Even though Dr. Dean Ornish, Dr. Neal Barnard, Dr. John McDougall, Dr. Joel Fuhrman and many others know that type 2 diabetes can be reversed in 95% or more of the cases—that news rarely makes it to the pubic. The “system” keeps talking about managing or controlling this horrible disease but keeps the public in the dark when it comes to telling them exactly how to get rid of it.

It literally makes me want to scream. In all of the mainstream news that I have heard since Sunday night on this topic, I have not heard a single mention of the simple way to stop this disease in its tracks. Sadly, proper guidance from the medial community on how to reverse diabetes hardly ever happens. Rather, most young people experience something like this one mentioned in the NY Times article:

Sara Chernov, 21, a college senior from Great Neck, N.Y., learned that she had Type 2 diabetes when she was 16. Her grandfather had had both legs amputated as a result of the disease, and one of the first questions she asked was when she would lose her legs and her eyesight.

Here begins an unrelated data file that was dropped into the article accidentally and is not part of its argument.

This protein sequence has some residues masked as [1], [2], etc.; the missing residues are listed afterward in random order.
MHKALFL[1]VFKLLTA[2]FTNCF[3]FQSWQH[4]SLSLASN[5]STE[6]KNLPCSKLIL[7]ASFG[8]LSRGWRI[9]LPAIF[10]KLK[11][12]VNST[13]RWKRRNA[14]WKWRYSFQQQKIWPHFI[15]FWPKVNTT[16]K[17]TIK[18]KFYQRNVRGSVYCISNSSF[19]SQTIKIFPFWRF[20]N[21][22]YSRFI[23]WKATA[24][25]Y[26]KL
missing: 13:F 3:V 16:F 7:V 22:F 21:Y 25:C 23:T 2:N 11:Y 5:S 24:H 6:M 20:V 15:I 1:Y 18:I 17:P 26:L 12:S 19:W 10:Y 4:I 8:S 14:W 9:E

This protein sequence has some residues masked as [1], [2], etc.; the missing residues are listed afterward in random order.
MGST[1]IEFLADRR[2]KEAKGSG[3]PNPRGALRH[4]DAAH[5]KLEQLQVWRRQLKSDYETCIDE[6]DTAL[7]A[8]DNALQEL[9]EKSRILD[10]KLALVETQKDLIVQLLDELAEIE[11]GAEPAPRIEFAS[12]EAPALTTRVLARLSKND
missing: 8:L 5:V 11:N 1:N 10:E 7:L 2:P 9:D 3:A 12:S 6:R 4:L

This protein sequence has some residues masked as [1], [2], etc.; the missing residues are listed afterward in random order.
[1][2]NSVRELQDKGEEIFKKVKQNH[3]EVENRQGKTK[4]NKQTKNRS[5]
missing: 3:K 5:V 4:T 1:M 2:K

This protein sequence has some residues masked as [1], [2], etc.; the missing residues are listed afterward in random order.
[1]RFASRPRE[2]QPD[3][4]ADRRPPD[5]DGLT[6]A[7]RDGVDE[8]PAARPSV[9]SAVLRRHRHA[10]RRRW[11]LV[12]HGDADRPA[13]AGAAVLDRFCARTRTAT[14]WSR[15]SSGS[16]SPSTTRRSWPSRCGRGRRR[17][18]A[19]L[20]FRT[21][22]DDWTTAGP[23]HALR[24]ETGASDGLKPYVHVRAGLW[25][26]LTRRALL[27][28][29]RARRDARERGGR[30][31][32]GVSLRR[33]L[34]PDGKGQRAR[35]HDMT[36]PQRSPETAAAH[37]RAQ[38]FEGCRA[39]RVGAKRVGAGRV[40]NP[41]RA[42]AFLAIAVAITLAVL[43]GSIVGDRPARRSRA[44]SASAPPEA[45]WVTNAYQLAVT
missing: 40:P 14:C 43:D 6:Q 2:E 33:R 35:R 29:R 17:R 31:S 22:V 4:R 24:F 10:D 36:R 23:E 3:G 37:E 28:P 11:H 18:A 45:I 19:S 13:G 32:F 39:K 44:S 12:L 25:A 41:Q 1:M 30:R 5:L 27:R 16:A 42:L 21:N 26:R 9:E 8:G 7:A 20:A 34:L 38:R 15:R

A doctor scolded her for being fat and told her she had to lose weight and could never eat sugar again. She left the office in tears and did not go back; soon after, she joined the [aforementioned] study at Columbia. Like many of the children in the program, she did not even know how to swallow a pill.

Sadly, you won’t find much help here. They’re in the disease-management business—not disease elimination.

The study featured three separate groups of patients, all of whom received some kind of drug–even the group that also had a lifestyle change element. But high failure rates were reported in all three. Sadly, none of the groups received the kinds of dietary changes that are recommended by all of the doctors mentioned earlier—and laid our clearly in Dr. Barnard’s book.